First Core Competencies
One of the First Core Competencies of the Leadership Requirements Model states an army leader leads. They do this through leading others on and off the battle field, extending influence beyond their reach, leading by the example they want their soldiers to follow, and by communicating to create a shared understanding. Simon Sinek elaborates on leading others in his Lesson 5: Lead People, Not Numbers. He achieves his point by comparing two CEO’s in well-known organizations in America: Jack Welch of General Electric (GE) and James Sinegal of Costco. He points out major aspects of their business and how they both led and interacted with their employees. Welch of GE created a culture with his leadership that was “driven to do whatever they could to make themselves look good” (Sinek, 2017, Pg. 218). Army leaders face the same reality as they are tasked with a group of people accomplishing whatever mission they are handed. It is the leaders job to create that priority in their soldiers and create that community of trust and loyalty to better the organization as a whole. In that goal, it will take work in developing that culture and creating an environment where everyone feels valued and supported. Each has a purpose but together can be developed into achieved results.
Leadership Requirements Model
The Leadership Requirements Model adds that an army leader develops, creating value in others and to bring more leaders into the organization. They do this by creating a positive environment, preparing themselves to set the standard, and developing others in order to achieve an overall focus on development through leadership. Sinek begins early on by urging others to create a sense of belonging. He outlines the organization by discussing threats both internally and externally through a concept known as the Circle of Safety. This concept shown in Figure 1 begins with establishing safety around the people in the organization, which will reduce the external threats and allow for more time and energy to focus on growth of the organization. Without this, there will be too much focus on self-protection and individuals trying to survive rather than to thrive (Sinek, 2017, Pg. 26-27). For an army leader the importance is to create that environment of safety with their soldiers because you need full commitment to focus on that mission or goal. If individuals are concerned about others around them or the culture is toxic where no one feels comfortable communicating or bettering the organization, then there is no development being done.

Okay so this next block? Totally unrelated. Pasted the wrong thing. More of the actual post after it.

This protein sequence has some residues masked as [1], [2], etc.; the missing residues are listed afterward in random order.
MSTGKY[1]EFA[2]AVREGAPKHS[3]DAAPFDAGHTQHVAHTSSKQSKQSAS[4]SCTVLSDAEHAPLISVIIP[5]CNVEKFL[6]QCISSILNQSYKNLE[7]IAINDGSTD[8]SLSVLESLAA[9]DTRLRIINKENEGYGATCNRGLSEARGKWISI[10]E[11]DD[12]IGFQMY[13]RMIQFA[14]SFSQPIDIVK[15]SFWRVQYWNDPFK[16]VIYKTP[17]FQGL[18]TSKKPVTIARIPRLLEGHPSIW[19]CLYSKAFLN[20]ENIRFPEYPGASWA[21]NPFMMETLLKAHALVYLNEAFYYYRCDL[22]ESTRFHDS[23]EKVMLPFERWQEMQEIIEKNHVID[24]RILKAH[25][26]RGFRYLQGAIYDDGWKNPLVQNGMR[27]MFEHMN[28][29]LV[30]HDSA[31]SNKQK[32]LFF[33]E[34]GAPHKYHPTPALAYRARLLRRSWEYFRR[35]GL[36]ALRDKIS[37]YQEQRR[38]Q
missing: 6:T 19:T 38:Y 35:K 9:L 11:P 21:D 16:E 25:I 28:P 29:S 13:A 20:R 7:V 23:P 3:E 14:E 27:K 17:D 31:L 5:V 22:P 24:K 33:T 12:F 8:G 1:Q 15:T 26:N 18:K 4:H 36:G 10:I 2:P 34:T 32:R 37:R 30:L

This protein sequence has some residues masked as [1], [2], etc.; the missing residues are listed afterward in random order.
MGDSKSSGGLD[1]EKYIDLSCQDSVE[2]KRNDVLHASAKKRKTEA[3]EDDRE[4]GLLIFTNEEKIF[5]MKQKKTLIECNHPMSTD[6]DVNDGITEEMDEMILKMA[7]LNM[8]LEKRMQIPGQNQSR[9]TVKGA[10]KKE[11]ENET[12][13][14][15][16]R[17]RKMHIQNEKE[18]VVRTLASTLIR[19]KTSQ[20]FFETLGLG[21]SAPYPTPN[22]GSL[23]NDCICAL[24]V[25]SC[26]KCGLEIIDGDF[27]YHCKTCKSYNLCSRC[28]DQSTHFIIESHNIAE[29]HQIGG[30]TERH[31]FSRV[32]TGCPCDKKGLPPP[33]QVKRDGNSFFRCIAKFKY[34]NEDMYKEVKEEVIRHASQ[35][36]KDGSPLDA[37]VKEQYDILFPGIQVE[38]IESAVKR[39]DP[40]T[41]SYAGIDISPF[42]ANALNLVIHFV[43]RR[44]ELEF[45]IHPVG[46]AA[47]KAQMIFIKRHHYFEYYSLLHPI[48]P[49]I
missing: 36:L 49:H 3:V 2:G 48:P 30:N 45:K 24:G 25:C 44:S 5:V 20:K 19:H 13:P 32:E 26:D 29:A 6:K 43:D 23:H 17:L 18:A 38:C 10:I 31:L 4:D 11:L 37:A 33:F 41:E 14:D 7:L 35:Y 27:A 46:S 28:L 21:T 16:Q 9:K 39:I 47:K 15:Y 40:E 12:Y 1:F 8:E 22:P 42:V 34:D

Looking After the Household
Sinek adds in his book that “as leaders you are the gate keeper in charge of who and what comes into your home.” He continues that “everyone in that household will have to share in the responsibility of looking after the household however you as a leader are ultimately the one setting the standards for entry” and the culture of the household (Sinek, 2017, Pg. 28). Development as a whole requires the team and as the army leader watching over their soldiers you will need everyone involved with that shared responsibility that Sinek is explaining in his concept. In order to create development in others and in yourself it will require that self-preparation and set standard for everyone under to follow. In this challenge to safeguard the environment and build the group there will be outlying factors that you will come in contact with and make the correct decisions as a leader of character to hold the integrity of the group.